Top PDF Chemical-scale studies of the nicotinic and muscarinic acetylcholine receptors

Chemical-scale studies of the nicotinic and muscarinic acetylcholine receptors

Chemical-scale studies of the nicotinic and muscarinic acetylcholine receptors

In Chapter 2, a highly conserved aspartate residue (D89) that is near the agonist binding site of the nAChR was probed for its role in agonist binding. We found that the side chain of D89 establishes a redundant network of hydrogen bonds and preorganizes the agonist binding site by positioning a critical agonist-binding residue, tryptophan 149 (W149). Previous studies of a D89N mutant led to the proposal that a negative charge at D89 was essential for receptor function. However, our studies show that neutral side chains at position 89 function well, only if an unfavorable electrostatic clash is avoided.
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Chemical-Scale Studies of the Nicotinic and Muscarinic Acetylcholine Receptors

Chemical-Scale Studies of the Nicotinic and Muscarinic Acetylcholine Receptors

the fluorinated Trp series simultaneously at both residues should present the expected linear relationship between receptor response and cation-π binding energy. 3.3.4 Other Possible Cation- π Interaction Sites and Future M 2 AChR Experiments The recent crystal structure of the β 2 AR with the inverse agonist carazolol bound provides some possible sites of interest for future studies on the M 2 AChR 31 . There are nine residues found within 5 Å of the ligand that are aromatic residues in M 2 AChR (Figure 3.27); we have studied three of these residues in this project. Of the six remaining aromatic residues, only one, W7.35, is a Trp. Would the quaternary amine of ACh bind to a Tyr or Phe instead of a Trp, even though Trp is the stronger cation-π binder? In previous experiments on the α7 nAChR, a cation-π interaction was discovered at Tyr 93 even though the classic Trp 149 was also present 81 . So, there is precedent for such a Tyr cation-π site. In fact, a recent model of the M 1 AChR suggested that residues Y7.39, Y6.51, and Y7.43 are in the same proximity to the quaternary amine of ACh as the aromatic box residues in the nAChR 36 . An Asn at position 7.39 in the β 2 AR appears to hydrogen bond with the secondary amine of carazolol in the crystal structure 31 . Therefore, there is evidence that a Tyr in the M 2 AChR may serve as the anchor point for the quaternary amine of ACh.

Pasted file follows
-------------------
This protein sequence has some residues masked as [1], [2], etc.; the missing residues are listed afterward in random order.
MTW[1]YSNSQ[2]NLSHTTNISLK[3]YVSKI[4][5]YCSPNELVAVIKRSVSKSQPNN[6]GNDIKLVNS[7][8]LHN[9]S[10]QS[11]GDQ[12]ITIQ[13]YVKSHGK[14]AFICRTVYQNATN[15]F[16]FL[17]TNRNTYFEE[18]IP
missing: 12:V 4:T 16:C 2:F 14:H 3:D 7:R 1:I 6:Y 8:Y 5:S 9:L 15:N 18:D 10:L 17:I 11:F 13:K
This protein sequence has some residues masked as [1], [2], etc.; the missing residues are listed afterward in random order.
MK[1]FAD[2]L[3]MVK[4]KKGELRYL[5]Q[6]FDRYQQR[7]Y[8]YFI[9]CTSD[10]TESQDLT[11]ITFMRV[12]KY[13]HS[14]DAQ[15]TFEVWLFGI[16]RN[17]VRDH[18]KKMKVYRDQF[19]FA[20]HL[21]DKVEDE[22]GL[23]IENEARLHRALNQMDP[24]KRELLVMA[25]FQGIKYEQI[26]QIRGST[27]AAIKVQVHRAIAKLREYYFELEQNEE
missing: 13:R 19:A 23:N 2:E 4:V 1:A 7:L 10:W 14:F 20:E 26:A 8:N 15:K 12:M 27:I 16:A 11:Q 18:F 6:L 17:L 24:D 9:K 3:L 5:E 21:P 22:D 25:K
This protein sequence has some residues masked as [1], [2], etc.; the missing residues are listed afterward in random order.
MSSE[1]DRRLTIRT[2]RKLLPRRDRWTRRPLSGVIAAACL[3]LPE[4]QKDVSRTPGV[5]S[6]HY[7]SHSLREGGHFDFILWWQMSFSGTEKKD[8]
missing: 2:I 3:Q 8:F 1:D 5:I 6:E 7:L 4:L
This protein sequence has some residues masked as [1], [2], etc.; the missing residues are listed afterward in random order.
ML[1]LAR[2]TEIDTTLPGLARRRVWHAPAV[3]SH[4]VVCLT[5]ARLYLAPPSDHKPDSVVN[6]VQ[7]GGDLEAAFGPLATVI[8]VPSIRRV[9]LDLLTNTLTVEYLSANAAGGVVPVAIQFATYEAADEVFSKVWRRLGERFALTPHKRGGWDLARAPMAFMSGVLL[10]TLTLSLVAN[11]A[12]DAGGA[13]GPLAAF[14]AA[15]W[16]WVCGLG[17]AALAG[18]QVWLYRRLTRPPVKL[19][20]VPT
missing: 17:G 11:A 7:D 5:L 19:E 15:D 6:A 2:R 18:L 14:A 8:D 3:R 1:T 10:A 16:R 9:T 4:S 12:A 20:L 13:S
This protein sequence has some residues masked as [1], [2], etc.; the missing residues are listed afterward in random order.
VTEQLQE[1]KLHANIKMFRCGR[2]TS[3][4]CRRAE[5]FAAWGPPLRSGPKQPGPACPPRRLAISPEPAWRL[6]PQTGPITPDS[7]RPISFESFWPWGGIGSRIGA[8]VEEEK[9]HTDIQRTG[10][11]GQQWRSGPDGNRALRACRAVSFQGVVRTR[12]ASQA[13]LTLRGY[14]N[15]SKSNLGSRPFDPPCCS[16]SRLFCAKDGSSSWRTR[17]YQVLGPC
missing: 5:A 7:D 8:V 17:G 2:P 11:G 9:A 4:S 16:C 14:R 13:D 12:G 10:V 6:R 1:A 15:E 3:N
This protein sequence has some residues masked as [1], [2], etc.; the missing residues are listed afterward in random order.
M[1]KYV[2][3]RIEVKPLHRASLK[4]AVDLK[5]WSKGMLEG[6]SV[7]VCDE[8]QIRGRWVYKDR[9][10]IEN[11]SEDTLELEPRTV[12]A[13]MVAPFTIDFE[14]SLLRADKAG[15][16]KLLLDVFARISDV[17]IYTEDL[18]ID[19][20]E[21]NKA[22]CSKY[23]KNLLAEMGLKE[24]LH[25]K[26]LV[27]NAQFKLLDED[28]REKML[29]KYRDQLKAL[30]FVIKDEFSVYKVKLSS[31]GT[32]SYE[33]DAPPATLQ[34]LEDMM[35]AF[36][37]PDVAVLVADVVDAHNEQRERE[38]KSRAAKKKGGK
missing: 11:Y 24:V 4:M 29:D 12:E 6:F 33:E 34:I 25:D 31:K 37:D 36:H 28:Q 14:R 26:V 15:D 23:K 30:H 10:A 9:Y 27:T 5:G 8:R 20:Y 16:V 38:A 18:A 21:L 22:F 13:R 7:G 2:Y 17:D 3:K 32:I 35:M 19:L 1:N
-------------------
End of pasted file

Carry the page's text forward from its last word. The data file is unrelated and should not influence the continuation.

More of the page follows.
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Nicotinic acetylcholine receptors modulate osteoclastogenesis

Nicotinic acetylcholine receptors modulate osteoclastogenesis

Conclusions Our results suggest that cholinergic agonists inhibit RANKL-induced osteclastogenesis by interfering with intracellular calcium levels and consequently with the NFATc1 signaling pathway. Of note, this complete block- ade of osteoclastogenesis in vitro was neither due to toxic effects nor associated with apoptosis, and was shown to be reversible. However, while high levels of nAChR activity appear to inhibit RANKL-induced osteo- clastogenesis, actions mediated by certain nAChRs, in particular the α 7 homomeric receptor, may favor it. Fur- ther studies are needed to determine the gender-specific effect of α 7 and other nAChRs and mAChRs on bone homeostasis.
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Nicotinic acetylcholine receptors modulate osteoclastogenesis

Nicotinic acetylcholine receptors modulate osteoclastogenesis

Herein we demonstrate that nAChRs are crucially in- volved in RANKL-induced osteoclastogenesis by inhibit- ing Ca 2+ oscillations, which in turn blocks RANKL- induced activation of c-fos and NFATc1. In contrast to our findings, it has been recently suggested that nAChR agonists have no effect on osteoclastogenesis in vitro [12]; however, the ligands were used at lower concentra- tions than we utilized in our study. Tanaka et al. admin- istered nicotine at doses comparable to those used here, and observed a reduction in the number of large OCs and the resorptive index, but an increase in the number of small OCs suggesting a reduction in fusion [17]. We were also able to observe an increase in the number of osteoclasts upon administration of low-dose nicotine and PNU282987. Thus nicotinic agonists at low concen- tration may favor the generation of osteoclasts, whereas high concentrations inhibit osteoclastogenesis. Interest- ingly it has been suggested that different nAChRs may also convey opposing effects as evidenced by recent studies, which described increased in vitro osteoclasto- genesis as well as a significant, though modest, decrease in the systemic bone mass of α2–/– mice [12] and in- creased bending stiffness and cortical thickness in female α7–/– mice, while male counterparts showed no
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Lynx1 Modulation of Nicotinic Acetylcholine Receptors

Lynx1 Modulation of Nicotinic Acetylcholine Receptors

these α6L9’S mice and α-CTX MII, a toxin that specifically blocks α6* nicotinic receptors, we thought that we had good tools to study the effect of lynx1 on α6. Once we crossed the lynx1KO mice to the α6L9’S mice, we began behavioral studies. We examined their ability to habituate to novel environments and their home cage activity. We immediately observed that there were very few lynx1KO α6L9’S mice that were hyperactive, and it appeared that these mice did habituate to a novel environment. However, we did not properly account for the bimodal distribution of the α6L9’S mice in analyzing the results of the experiment. In fact, only about 50% of the α6L9’S mice are hyperactive (Drenan et al., 2008).